U.S. Cellular today announced that it has developed a new roaming technology that supports data roaming on one network with fallback to another, different network for voice services. The company said the offering will allow it to provide services to GSM-based carriers, rather than just CDMA-based carriers.
“Our remarkably talented engineering group has led the way in implementing technology that allows for data roaming on one network with a fallback to another carrier for voice services,” Kenneth Meyers, U.S. Cellular’s president and CEO, said today during the company’s earnings call with investors. “This will open up the door for us to provide to more than just CDMA-based carriers, and allow us to better manage the quality of our customers’ roaming experiences.”
Meyers provided some additional comments on the service during a question-and-answer session with analysts on the call.
“In the past, all of our roaming came from CDMA-based carriers, and we thought eventually when we got to VoLTE we’d be able to serve more carriers,” he said. “Well this would allow us to at least meet the data needs of other carriers before we get all the way to VoLTE. So it’s got some real positives behind it.”
U.S. Cellular completed the bulk of its LTE network buildout last year, and today said that its LTE service is available to roughly 99 percent of its postpaid connections. Further, the carrier said that its LTE network is now carrying around 90 percent of its overall network data traffic.
As for roaming specifically, U.S. Cellular’s Meyers said that the operator – which counts almost 5 million wireless customers across roughly two-dozen states – has inked three 4G roaming agreements with other, unnamed operators. “So our customers are now receiving better data experiences as they travel,” he said.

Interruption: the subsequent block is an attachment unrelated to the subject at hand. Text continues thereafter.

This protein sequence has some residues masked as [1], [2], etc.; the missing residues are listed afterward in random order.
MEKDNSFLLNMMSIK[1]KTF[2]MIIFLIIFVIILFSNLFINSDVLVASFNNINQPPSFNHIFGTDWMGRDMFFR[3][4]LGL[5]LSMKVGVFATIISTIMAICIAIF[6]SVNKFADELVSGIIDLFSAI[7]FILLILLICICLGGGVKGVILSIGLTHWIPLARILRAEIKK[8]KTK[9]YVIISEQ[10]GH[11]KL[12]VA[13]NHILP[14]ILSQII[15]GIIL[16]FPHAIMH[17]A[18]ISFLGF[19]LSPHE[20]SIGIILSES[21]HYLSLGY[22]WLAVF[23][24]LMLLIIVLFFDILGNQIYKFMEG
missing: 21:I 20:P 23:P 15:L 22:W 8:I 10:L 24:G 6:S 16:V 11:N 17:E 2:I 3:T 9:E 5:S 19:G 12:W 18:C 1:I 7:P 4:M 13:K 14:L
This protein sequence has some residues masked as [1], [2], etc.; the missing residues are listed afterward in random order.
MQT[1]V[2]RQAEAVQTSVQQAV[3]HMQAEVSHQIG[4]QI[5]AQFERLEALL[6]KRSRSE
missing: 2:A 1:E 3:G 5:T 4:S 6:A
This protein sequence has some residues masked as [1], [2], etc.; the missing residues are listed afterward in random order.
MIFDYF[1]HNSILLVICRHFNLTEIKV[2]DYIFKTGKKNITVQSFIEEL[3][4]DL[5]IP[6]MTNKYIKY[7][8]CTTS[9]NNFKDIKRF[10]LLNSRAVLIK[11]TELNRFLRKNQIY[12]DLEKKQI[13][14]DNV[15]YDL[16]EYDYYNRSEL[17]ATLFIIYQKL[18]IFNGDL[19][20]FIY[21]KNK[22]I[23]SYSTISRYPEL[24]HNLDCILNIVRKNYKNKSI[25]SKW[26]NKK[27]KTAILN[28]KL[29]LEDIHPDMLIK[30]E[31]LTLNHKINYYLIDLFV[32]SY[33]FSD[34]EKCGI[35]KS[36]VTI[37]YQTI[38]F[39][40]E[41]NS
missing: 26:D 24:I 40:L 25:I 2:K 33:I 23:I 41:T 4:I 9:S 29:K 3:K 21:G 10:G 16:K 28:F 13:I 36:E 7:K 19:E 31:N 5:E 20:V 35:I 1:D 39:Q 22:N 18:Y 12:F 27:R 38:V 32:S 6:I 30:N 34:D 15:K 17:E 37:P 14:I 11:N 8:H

Meyers added that U.S. Cellular is on track to ink “a couple more” roaming agreements. Such roaming agreements both provide service to U.S. Cellular customers where the operator doesn’t operate a network – and they also provide U.S. Cellular with revenues from other operators whose customers roam onto U.S. Cellular’s network. “I’m happy with where roaming is setting up in terms of the revenue picture,” Meyers said.
Such roaming agreements have been critical to regional carriers like U.S. Cellular that don’t operate nationwide networks. But U.S. Cellular is a CDMA-based carrier, which essentially prevents its customers from roaming onto GSM-based carriers like AT&T and T-Mobile. Although LTE networks stand to eliminate this CDMA vs. GSM situation, most carriers still rely on their legacy GSM and CDMA networks to handle at least some voice calls.
Indeed, Meyers added that “our network team is on track to launch our first commercial deployment of Voice over LTE early next year.” VoLTE service essentially turns traditional, circuit-switched voice calls into IP sessions that can be carried over an LTE network. Verizon, T-Mobile and other carriers are working to move to VoLTE technology in order to migrate away from older, legacy network technologies. VoLTE promises to remove the need for legacy CDMA and GSM networks.